-Power is the rate of doing work or using energy (must be per unit time) while energy is the ability to do work.
What are the units used to measure power?
-watt = 1 joule/second = 1 N⋅m/ sec
1 kilowatt = 1000 watts
1 megawatt = 1 million watts
1 gigawatt = 1 billion watts
-horsepower = 747 watts
-Use less. What do you really need?
-Conservation of energy refers to getting by with less demand for energy.
-using waste heat to do work
-cogeneration includes a number of processes designed to capture and use waste heat rather release it as a thermal pollutant.
-Negawatts are theoretical units of power representing an amount of energy saved.
The 3 areas that have the greatest potential for energy savings are building design, industrial energy use, and automobile design. Briefly describe how each can be made more efficient.
-Building design can save energy by taking advantage of passive solar potential (passive solar energy systems collect solar heat without using moving parts), insulation, caulking, weather-stripping, installation of window coverings and storm windows, and regular maintenance are all ways to be more energy efficient.
-For industrial energy use efficient machinery, cogeneration and solar energy.
-Automobile design can be more energy efficient by fuel conservation, cars that are smaller with lighter engines, and the combination of a fuel-burning engine with an electric motor.
What is meant by hard path energy policy?
-Hard path emphasizes quantity over quality ( hard = hardware)
-more power plants built to satisfy peak demand, find more oil
-Hard path energy policy involves finding greater amounts of fossil fuels and building larger power plants and emphasizes quantity over quality.
What is meant by soft path energy policy?
-Soft Path: changing behavior, increase conservation and efficiency
-Conservation: Use less. What do you really need?
-Efficiency: getting more from energy you do use (improve technology, fuel efficiency)
-Integrated energy management: use a diversity of fuels, renewable fuels
-Soft path energy policy involves changing your behavior to a conservation and efficiency mindset.
integrated energy management
-use a diversity of fuels, renewable fuels
sustainable energy development
-Sustainable energy development provides reliable sources of energy, does not cause destruction to global environments, and ensures future generations will inherit a good environment with good resources.
-Micropower is electrical power that is generated or utilized in relatively small quantities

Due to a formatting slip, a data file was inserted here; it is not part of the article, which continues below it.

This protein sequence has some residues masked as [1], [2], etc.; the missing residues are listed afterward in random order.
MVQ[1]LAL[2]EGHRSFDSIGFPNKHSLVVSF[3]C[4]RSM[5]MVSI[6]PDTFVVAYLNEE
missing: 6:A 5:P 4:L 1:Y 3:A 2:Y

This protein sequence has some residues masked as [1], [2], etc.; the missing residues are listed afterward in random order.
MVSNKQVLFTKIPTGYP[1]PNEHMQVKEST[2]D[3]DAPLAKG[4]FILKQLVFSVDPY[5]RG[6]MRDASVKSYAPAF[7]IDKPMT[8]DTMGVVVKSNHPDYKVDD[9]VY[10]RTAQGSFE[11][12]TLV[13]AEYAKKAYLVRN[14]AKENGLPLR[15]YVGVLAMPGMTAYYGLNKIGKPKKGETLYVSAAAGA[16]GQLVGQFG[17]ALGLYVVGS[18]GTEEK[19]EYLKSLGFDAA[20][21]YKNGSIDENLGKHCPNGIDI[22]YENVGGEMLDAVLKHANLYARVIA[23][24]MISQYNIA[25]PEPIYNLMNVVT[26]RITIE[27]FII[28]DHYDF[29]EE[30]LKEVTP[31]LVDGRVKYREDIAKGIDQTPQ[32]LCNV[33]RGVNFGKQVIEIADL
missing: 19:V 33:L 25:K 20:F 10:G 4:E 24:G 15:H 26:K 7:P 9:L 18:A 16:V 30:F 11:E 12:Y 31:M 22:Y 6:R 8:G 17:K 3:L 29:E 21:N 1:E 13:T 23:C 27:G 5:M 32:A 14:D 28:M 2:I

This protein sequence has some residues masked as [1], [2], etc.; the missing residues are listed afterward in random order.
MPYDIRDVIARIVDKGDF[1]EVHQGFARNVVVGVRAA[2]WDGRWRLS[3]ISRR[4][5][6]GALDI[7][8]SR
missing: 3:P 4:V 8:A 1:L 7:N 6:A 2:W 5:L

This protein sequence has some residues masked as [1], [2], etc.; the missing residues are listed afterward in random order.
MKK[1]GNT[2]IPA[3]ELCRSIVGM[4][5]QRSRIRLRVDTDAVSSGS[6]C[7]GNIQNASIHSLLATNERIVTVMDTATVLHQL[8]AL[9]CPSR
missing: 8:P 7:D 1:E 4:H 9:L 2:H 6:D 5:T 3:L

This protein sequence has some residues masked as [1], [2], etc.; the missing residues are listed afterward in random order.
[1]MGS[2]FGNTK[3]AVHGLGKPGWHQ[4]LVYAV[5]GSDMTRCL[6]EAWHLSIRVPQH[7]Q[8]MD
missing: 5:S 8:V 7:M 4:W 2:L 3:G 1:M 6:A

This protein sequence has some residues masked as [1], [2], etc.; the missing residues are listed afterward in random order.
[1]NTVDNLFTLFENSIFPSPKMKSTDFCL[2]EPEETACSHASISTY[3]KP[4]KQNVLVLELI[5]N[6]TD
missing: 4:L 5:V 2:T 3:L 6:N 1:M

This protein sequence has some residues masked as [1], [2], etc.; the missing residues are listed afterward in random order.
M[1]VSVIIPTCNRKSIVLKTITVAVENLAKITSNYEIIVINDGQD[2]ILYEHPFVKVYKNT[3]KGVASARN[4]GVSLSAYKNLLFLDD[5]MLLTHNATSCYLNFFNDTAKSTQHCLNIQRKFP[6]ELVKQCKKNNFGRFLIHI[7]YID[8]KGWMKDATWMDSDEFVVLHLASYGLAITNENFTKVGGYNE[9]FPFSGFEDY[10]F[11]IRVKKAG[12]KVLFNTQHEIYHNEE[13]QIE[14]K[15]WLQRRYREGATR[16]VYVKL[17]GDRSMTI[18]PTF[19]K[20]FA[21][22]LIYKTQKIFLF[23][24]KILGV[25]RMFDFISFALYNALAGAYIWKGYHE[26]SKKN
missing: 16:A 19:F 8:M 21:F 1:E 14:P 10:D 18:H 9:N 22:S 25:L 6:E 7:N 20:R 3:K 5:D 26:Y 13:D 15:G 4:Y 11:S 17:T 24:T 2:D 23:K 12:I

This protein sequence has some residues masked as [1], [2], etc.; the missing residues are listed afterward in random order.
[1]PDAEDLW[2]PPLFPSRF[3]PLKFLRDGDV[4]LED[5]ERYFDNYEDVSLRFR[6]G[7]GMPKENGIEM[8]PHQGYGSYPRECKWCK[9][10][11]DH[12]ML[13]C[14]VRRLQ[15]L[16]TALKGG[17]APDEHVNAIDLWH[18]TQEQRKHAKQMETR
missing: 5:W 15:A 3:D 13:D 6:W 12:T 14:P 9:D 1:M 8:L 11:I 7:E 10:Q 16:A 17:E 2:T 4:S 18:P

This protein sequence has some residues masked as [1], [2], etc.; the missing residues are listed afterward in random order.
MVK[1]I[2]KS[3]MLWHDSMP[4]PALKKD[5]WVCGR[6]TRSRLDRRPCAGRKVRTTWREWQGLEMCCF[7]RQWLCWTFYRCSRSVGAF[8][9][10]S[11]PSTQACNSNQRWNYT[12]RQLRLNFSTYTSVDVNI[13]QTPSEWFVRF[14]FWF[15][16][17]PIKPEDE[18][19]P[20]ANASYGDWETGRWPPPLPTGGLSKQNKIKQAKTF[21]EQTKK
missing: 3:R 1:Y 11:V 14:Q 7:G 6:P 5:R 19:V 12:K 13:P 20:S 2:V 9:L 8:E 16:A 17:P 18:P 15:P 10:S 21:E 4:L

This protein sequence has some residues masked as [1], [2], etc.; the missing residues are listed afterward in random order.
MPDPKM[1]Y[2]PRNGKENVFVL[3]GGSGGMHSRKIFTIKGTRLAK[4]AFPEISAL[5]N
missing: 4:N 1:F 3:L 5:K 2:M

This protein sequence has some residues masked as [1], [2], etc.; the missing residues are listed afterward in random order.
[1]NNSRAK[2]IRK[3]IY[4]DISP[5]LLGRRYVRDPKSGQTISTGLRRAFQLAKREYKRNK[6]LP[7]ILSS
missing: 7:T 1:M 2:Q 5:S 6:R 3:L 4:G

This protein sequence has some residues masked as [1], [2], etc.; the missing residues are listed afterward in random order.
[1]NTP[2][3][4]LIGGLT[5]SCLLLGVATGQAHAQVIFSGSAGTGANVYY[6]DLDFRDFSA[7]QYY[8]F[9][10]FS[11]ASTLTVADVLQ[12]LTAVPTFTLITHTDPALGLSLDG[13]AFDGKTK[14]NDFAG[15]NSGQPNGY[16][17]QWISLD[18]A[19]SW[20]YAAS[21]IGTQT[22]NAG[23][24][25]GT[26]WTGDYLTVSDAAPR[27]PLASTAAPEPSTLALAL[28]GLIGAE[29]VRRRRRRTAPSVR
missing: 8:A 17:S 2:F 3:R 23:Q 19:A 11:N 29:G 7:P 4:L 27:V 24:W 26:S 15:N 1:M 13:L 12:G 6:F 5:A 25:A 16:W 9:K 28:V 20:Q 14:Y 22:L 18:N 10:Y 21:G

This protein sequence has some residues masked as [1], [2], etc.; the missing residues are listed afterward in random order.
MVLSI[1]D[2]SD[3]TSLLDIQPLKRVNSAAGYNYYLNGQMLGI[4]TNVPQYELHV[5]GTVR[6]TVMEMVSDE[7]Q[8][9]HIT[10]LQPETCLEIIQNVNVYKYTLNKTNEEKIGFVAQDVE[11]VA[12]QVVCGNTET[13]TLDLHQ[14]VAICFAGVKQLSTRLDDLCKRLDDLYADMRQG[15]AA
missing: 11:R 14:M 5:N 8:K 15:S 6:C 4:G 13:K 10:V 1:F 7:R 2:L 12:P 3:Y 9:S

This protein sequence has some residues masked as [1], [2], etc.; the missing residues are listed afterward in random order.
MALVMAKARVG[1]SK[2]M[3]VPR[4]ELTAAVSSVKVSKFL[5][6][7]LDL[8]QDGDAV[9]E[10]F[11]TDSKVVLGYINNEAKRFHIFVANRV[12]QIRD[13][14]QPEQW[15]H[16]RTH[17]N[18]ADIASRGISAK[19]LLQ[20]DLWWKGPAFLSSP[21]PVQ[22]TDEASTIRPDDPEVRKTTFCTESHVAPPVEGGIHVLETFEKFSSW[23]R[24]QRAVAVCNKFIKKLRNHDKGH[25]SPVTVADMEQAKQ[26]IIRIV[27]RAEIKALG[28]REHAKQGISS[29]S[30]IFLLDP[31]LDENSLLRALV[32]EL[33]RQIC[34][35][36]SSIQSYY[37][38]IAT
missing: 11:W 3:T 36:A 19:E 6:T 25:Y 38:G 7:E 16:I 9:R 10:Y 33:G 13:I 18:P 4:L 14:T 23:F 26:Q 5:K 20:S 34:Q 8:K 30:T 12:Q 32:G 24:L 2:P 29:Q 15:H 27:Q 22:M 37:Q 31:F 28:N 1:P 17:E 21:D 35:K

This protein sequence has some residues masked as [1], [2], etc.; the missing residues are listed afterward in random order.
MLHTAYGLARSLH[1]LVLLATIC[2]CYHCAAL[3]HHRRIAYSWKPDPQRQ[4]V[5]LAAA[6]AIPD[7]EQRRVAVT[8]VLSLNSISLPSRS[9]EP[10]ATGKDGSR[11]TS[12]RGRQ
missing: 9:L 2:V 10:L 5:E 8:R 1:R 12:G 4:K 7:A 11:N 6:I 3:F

Is there enough energy to go around? What are the major factors that go into this calculation?
-standard of living
-average per capita energy use rate
Look back at the case study at the beginning of the chapter. What are the major criticisms environmentalists have cited with the Energy Policy Act of 2005? How would you describe this type of energy policy?
-Major criticisms: favoring large centralized energy production from fossil fuels and nuclear sources with not enough emphasis on alternative energy sources
-Describe type of energy policy: favoring production from fossil fuels and nuclear sources instead of alternative energy (hydrogen, wind and solar), emphasizes that we have made improvements improvements in energy conservation and are continuing development of alternative energy sources
How electricity generated is transmitted from the power plant to your house - see web assignment.
-The distribution electricity is reduced to the end use voltage (120/240 volts single phase) via a pole mounted or pad-mounted transformer. Power is delivered to the residential customer through a service drop line which leads from the distribution pole transformer to the customer's structure, for overhead lines, or underground.
The structure of a power plant (just the working parts) Electromagnetic induction
-is the production of an electromotive force across a conductor when it is exposed to a varying magnetic field
The structure of a power plant (just the working parts) Grid: advantages and disadvantages of the grid system
Convenient local positioning avoids transmission and distribution losses
Generation adjacent to loads allows convenient use of heat energy (combined heat and power [CHP])
Convenient local positioning enables available sources of energy to be used, for example waste products or renewable resources may be easily utilized to supplement fossil fuels
Convenient local positioning allows the use of available single or three phase generation
Conventional distribution systems need adequate protection in order to accommodate exchange of power
Signaling for dispatch of resources becomes extremely complicated
Connection and revenue contracts are difficult to establish
********The structure of a power plant (just the working parts) susceptibility of the grid
The structure of a power plant (just the working parts) Peak load
-The maximum load, or usage, of electrical power occurring in a given period of time, typically a day.